Since their engagement at the closing ceremony of the 2010 Winter Olympics in Vancouver, British figure skating pair David King and Stacey Kemp have certainly been partners for better and for worse.
Last season they endured a catastrophic winter when Kemp tore her posterior cruciate ligament and King sustained an ankle injury.
The couple missed 17 weeks of action between them and became so busy as a result that they’ve yet to walk down the aisle.
The one thing they took away from all the mayhem was that they both still get a buzz from competing.
“At the British Championships last year we were a shell of a team and we were just happy to be on the ice for the European and World Championships,” said King, after the pair were among six British skaters named for Olympic selection today.
“This year we’ve got no real excuses, we worked really hard to get where we’re at right now and we had a great Olympic qualifier. We started early, we prepared early and we peaked at the right time for that.
“That’s the key as athletes. You can’t win every battle, but you’ve got to win the war.”
What’s it like not only competing together but sharing the same bed, bills and washing up?
Not easy, admits King, but he and Kemp must be doing something right as they are constantly in demand for tips on what makes a partnership click.
“We have a few paired teams that ask us for advice because it is very difficult skating and living together,” said the 29-year-old.
“Being a couple means there is a lot to juggle, but we try and separate our personal lives from business.”
Such a philosophy is also adopted by multiple British figure skating champion Jenna McCorkell, whose husband Kevin van der Perren has twice won European bronze as well as clinching the Belgian national title on seven occasions.
“We try not to talk too much about skating in the relationship, we try and have more of a division of that,” said McCorkell, after claiming her record 11th British title in Sheffield.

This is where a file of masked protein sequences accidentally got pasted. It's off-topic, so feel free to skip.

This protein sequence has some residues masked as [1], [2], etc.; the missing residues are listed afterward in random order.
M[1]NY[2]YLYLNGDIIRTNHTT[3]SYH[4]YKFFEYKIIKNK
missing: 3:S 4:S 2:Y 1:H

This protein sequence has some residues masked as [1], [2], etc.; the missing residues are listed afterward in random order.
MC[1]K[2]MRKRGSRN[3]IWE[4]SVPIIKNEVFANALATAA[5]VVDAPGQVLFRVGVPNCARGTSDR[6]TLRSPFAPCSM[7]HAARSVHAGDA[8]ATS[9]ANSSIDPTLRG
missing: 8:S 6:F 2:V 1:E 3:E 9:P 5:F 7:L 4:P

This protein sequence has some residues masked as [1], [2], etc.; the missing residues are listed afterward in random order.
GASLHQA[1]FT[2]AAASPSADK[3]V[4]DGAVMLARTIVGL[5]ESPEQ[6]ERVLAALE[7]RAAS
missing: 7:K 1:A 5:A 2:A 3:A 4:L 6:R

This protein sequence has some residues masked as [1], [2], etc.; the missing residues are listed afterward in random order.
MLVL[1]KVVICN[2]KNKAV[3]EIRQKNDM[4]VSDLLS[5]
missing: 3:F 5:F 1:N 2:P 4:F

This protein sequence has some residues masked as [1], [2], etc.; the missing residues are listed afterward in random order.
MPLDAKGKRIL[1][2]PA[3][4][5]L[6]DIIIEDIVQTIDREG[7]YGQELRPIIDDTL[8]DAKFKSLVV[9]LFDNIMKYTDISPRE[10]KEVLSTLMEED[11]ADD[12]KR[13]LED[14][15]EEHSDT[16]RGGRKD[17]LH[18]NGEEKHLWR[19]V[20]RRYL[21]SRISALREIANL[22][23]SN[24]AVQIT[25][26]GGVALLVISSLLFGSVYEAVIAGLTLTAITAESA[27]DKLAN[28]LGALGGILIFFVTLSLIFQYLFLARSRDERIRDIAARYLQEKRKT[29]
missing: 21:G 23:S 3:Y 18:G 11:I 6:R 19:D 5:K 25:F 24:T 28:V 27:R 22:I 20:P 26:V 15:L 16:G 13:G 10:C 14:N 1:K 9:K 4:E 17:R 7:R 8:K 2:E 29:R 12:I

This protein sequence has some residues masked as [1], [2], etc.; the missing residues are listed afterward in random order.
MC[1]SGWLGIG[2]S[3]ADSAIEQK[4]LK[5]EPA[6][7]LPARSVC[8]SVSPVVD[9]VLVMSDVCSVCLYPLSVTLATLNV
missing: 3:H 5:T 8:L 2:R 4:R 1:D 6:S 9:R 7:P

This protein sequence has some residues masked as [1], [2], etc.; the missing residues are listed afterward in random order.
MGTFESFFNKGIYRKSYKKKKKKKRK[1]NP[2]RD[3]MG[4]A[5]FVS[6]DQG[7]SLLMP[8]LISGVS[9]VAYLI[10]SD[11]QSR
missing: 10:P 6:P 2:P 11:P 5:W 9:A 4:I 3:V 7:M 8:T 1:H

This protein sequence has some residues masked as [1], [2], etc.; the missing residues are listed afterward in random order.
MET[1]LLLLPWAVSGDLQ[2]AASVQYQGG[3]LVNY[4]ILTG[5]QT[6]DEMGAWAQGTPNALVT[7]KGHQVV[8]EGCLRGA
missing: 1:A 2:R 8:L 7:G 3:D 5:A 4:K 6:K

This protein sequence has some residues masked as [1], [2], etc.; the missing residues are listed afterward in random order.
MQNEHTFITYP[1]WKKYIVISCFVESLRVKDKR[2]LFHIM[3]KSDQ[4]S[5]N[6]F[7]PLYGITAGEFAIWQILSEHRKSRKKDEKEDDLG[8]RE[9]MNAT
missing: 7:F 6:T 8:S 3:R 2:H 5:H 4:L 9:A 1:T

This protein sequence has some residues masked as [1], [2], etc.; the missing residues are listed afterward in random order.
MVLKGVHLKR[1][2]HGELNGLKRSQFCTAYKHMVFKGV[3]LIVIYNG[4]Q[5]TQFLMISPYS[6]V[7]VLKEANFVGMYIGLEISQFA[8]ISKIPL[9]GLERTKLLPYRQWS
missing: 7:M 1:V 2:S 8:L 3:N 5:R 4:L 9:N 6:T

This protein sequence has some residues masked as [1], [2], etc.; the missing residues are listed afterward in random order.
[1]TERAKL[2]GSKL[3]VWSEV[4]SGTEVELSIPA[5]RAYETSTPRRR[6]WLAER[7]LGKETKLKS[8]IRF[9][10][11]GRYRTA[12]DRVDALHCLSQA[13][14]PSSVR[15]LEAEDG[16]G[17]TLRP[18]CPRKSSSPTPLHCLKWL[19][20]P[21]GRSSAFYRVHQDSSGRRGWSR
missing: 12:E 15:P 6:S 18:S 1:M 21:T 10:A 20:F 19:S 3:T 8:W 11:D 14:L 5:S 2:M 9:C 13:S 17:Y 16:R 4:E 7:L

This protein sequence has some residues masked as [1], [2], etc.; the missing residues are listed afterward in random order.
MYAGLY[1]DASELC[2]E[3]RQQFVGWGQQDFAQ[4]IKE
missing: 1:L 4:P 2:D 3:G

“But Kevin gives me a lot of advice (about figure skating), which is great.”
It is nearly 20 years since the world of figure skating was rocked by the infamous attack on American women’s champion Nancy Kerrigan, chillingly plotted by her compatriot and rival Tonya Harding.
But in today’s world of skating, King and Kemp are hoping to prove that it pays to be lovers, not fighters.
Kemp’s eyes begin to twinkle when she is asked to recall her first impressions of King, the pair having met as teenagers back in 2003.
“I was only fourteen at the time, so I was still very young and I was shy. I didn’t really know David but things just grew,” said the 25-year-old.
“At the start it was difficult being a couple and skating together but now I think it works to our advantage.
“Usually when we leave the rink, everything stays at the rink. We go home and that’s our own time.”
However, life is not all a bed of roses.
At the recent British Championships in Sheffield, Kemp fell on the ice as the pair unsuccessfully attempted to execute a complex routine and they finished second behind Amani Fancy and Christopher Boyadji.
It broke a run of eight consecutive British titles for King and Kemp but they remain undeterred and the same manoeuvres will be wheeled out at the 2014 Winter Olympics in Sochi, where they hope to better their 16th place in Vancouver.
“We want to keep the difficulty of our routine but improve the quality of it,” said King.
“We could have done simpler elements and won the British title, but we were looking further ahead. So we had to try those harder elements out,” added Kemp.
With a clear affection for one another so plain to see, their unique understanding will stand them in good stead in Sochi.
“I love the camaraderie we’ve got in the rink and when you’re out on the ice all your worries just melt away,” said King.
“As long as we get our personal best we’ll be happy.”
Their telepathy could transport them to even bigger and better things.
© Sportsbeat 2013